Wisconsin’s Billion-Dollar Tax Gap—How uncollected taxes can help fill the state’s budget hole

Author: Institute for Wisconsin's Future
Date: April 2010

Wisconsin loses $1.2 billion every year due to the “Tax Gap,” the difference between what is legally owed by taxpayers and what is actually paid.  This equals one out of every $10 collected by the state as general purpose revenue. The tax gap is important because the loss of over one billion dollars a year means less state aid to cities, towns, counties and schools. The reduced state aid results in program cuts that raise class size, slow firefighter response time and deliver fewer meals on wheels to the elderly. At the same time, property taxes go up to make up for lost state dollars.

Online Version:

» Full Report (PDF)


Cover of TARP reportSize Matters: How Federal TARP funds helped small Wisconsin banks succeed during the economic crisis

Author:Jack Norman with Jamal Hagler
Date: December 2009

Wisconsin’s small, community banks—with a little help from the federal government—have played a valuable role in helping stabilize the state economy during this deep recession, according to a report from the Institute for Wisconsin’s Future.

While some of Wisconsin’s largest banks continue to struggle for survival, its nearly three hundred community banks have increased lending while maintaining fiscal health, according to IWF’s analysis of bank data.

Online Version:

» Full Report (PDF)


The Twisted Saga of Mercury Marine

Author: Institute for Wisconsin's Future
Date: October 2009

Mercury Marine was the most dramatic corporate story in Wisconsin in 2009. The corporation pressured workers in Fond du Lac to accept large concessions. In addition, Fond du Lac County and City gave the firm $53 million in incentive packages – covered by taxpayers. The state is offering more.  Why did this crisis occur?

IWF’s report, The Twisted Saga of Mercury Marine, provides new disclosures about Mercury Marine (aka Brunswick Corporation), including the fact that its parent company, Brunswick Corporation, hasn’t paid a penny of state income tax during this entire decade.

Online Version:

» Full Report (PDF)


combined reportingCombined Reporting: How Closing Corporate Loopholes Benefits Wisconsin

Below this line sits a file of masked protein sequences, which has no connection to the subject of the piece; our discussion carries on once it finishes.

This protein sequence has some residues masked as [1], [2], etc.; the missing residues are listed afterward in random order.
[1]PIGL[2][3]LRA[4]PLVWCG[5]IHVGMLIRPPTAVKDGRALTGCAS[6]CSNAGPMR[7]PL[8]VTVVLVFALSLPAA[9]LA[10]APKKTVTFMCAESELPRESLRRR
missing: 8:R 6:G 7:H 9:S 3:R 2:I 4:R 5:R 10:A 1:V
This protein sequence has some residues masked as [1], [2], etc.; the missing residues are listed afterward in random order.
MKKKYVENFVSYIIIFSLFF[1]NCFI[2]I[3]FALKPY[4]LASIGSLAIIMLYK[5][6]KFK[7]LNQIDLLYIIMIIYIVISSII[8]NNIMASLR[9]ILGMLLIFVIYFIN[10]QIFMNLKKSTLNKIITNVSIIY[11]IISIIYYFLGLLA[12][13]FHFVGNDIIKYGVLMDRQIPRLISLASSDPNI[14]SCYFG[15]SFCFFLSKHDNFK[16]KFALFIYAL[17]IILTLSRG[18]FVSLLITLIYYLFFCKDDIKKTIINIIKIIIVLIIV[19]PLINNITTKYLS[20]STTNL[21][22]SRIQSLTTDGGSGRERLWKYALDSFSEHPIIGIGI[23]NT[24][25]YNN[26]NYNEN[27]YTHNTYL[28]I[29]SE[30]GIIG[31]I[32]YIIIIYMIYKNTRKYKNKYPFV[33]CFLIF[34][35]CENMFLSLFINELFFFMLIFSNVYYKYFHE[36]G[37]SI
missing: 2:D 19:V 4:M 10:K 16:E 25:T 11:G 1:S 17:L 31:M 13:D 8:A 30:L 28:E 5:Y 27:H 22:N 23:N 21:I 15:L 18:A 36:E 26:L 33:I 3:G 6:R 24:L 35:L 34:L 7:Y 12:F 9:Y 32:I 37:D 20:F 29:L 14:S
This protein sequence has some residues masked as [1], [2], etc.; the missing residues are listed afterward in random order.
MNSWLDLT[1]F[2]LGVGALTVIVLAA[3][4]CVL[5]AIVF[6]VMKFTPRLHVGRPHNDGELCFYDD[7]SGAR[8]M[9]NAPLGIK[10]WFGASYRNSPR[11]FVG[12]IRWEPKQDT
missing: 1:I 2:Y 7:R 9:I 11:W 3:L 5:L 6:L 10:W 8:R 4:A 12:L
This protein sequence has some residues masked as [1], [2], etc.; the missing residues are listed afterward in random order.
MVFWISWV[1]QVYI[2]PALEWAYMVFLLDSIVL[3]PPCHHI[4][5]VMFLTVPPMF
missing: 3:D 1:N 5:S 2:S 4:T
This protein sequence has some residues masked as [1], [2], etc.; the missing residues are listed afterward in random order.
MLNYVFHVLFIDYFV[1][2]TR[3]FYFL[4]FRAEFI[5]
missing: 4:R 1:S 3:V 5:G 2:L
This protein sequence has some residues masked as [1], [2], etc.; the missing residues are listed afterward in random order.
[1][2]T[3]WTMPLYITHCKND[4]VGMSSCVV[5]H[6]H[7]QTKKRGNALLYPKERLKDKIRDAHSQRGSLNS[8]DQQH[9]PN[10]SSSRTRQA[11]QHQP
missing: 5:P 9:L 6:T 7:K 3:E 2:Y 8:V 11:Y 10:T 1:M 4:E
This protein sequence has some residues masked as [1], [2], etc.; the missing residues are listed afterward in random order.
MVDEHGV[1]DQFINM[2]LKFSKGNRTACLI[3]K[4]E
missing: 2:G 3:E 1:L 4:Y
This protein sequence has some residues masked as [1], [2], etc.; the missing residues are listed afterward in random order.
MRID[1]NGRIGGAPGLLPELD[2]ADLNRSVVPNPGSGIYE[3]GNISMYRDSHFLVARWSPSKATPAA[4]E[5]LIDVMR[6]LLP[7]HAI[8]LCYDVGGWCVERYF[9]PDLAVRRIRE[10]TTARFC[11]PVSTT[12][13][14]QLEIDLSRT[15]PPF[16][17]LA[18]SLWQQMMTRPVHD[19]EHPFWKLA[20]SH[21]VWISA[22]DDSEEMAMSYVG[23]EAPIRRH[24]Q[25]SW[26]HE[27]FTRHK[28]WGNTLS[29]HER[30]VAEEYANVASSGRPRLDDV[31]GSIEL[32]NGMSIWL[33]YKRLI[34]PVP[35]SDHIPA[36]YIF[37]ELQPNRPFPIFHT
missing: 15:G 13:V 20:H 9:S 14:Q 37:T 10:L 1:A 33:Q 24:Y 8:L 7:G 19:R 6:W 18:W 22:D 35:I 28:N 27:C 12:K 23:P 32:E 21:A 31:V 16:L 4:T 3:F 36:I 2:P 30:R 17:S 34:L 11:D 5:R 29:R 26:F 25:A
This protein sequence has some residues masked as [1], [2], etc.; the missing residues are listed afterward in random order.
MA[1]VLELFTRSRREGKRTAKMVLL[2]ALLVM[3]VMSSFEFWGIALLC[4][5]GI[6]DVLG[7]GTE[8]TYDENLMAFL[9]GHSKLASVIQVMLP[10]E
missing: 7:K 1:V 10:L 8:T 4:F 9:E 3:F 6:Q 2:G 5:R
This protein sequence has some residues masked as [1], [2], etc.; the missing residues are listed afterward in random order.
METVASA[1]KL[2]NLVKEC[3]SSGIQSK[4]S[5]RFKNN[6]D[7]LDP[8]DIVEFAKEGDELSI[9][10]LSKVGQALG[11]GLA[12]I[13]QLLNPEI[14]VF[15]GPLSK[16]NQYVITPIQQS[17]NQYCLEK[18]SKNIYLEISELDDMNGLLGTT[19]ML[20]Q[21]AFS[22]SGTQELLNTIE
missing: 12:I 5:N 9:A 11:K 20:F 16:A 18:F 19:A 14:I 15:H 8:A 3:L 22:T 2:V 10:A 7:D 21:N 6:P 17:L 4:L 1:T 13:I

Author: Institute for Wisconsin's Future
Date: February, 2009

The study documents, among other things, that states with combined reporting do much better at retaining manufacturing than do states without combined reporting. It also reports that most all of the state’s largest employers already comply with combined reporting in many other states, and have done so without abandoning their operations in those states. The points rebut the claim by combined reporting opponents that the tax reform would cost Wisconsin jobs.

Online Version:

» Full Report (PDF)


investing revenueInvesting in Revenue: How Wisconsin can profit by using the Minnesota model for closing the tax gap

Author: Institute for Wisconsin's Future
Date: January, 2009

Wisconsin could generate nearly $100 million a year by increasing tax-enforcement efforts in the Department of Revenue, according to this IWF report. A $25 million investment in tax-enforcement resources for the Department of Revenue (DOR) could return $200 million in additional revenue in the coming state budget 2007-’09 biennium, the report argues. That is $175 million that state budget makers would not have to find through spending cuts or tax increases when they address the state’s deficit.

Online Version:

» Full Report (PDF)


The Catalog of Tax Reform Options for Wisconsin

Author: Institute for Wisconsin's Future and Wisconsin Council on Children and Families
Date: November, 2008

This catalog includes a number of suggestions for bringing additional tax revenue to the state, to help protect essential public structures in a time of economic distress. No specific item is endorsed, but the report stresses that some combination of the recommended measures is necessary for a balanced approach to addressing the looming deficit while preserving vital public services and infrastructure.

Online Version:

» Full Report (PDF)


hospital taxesHospitable Taxes: How non-profit hospitals profit from our out-dated tax system

Author: Institute for Wisconsin's Future
Date: May, 2008

Wisconsin’s extensive roster of non-profit hospitals own at least six billion dollars worth of tax-exempt property that could be generating at least $117 million in property taxes yearly to help support local services, according to this IWF report.

Online Version:

» Full Report (PDF)


revenue gapWisconsin's Revenue Gap: An analysis of corporate tax avoidance

Author: Institute for Wisconsin's Future
Date: December, 2007